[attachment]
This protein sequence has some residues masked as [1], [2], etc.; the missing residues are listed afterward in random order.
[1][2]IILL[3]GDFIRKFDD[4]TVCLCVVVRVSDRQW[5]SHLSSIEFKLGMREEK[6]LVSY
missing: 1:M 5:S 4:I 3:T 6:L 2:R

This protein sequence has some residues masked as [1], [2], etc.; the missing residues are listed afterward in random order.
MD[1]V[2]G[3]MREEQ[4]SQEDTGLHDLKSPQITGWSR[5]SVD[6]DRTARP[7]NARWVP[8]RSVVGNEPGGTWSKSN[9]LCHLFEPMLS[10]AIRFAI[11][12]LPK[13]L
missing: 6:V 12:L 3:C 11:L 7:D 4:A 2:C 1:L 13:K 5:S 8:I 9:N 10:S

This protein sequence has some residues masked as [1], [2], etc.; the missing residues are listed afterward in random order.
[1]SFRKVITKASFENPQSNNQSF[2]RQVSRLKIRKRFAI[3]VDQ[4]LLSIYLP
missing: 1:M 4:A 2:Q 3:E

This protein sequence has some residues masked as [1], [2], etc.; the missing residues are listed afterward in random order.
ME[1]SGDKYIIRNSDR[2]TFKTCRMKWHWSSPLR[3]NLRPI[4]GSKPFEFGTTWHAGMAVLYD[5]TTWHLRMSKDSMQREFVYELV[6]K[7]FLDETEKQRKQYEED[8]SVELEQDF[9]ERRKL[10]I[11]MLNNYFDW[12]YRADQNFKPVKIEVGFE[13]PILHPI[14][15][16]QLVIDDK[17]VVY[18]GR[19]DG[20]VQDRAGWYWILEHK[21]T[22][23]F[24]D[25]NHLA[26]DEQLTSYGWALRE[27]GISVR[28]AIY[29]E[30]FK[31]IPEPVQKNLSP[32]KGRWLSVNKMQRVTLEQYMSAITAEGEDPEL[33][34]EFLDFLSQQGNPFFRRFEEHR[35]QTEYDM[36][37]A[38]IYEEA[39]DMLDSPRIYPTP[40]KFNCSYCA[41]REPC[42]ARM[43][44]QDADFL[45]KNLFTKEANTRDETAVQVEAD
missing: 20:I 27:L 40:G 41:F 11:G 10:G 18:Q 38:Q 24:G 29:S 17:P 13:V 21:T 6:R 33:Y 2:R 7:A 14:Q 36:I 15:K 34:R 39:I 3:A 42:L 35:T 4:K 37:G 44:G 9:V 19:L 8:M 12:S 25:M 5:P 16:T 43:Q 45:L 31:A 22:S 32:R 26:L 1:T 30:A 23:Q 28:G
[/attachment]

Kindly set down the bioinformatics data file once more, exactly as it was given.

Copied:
This protein sequence has some residues masked as [1], [2], etc.; the missing residues are listed afterward in random order.
[1][2]IILL[3]GDFIRKFDD[4]TVCLCVVVRVSDRQW[5]SHLSSIEFKLGMREEK[6]LVSY
missing: 1:M 5:S 4:I 3:T 6:L 2:R

This protein sequence has some residues masked as [1], [2], etc.; the missing residues are listed afterward in random order.
MD[1]V[2]G[3]MREEQ[4]SQEDTGLHDLKSPQITGWSR[5]SVD[6]DRTARP[7]NARWVP[8]RSVVGNEPGGTWSKSN[9]LCHLFEPMLS[10]AIRFAI[11][12]LPK[13]L
missing: 6:V 12:L 3:C 11:L 7:D 4:A 2:C 1:L 13:K 5:S 8:I 9:N 10:S

This protein sequence has some residues masked as [1], [2], etc.; the missing residues are listed afterward in random order.
[1]SFRKVITKASFENPQSNNQSF[2]RQVSRLKIRKRFAI[3]VDQ[4]LLSIYLP
missing: 1:M 4:A 2:Q 3:E

This protein sequence has some residues masked as [1], [2], etc.; the missing residues are listed afterward in random order.
ME[1]SGDKYIIRNSDR[2]TFKTCRMKWHWSSPLR[3]NLRPI[4]GSKPFEFGTTWHAGMAVLYD[5]TTWHLRMSKDSMQREFVYELV[6]K[7]FLDETEKQRKQYEED[8]SVELEQDF[9]ERRKL[10]I[11]MLNNYFDW[12]YRADQNFKPVKIEVGFE[13]PILHPI[14][15][16]QLVIDDK[17]VVY[18]GR[19]DG[20]VQDRAGWYWILEHK[21]T[22][23]F[24]D[25]NHLA[26]DEQLTSYGWALRE[27]GISVR[28]AIY[29]E[30]FK[31]IPEPVQKNLSP[32]KGRWLSVNKMQRVTLEQYMSAITAEGEDPEL[33][34]EFLDFLSQQGNPFFRRFEEHR[35]QTEYDM[36][37]A[38]IYEEA[39]DMLDSPRIYPTP[40]KFNCSYCA[41]REPC[42]ARM[43][44]QDADFL[45]KNLFTKEANTRDETAVQVEAD
missing: 20:I 27:L 40:G 41:F 11:G 10:G 18:Q 38:Q 24:G 29:S 17:P 13:V 21:T 6:R 33:Y 2:R 7:A 14:Q 36:I 15:K 34:R 39:I 3:A 42:L 35:T 4:K 37:G 44:G 9:V 19:L 8:M 12:S 25:M 5:P 16:T 43:Q 45:L 31:A 22:S 32:R 26:L 1:T 30:A 23:Q 28:G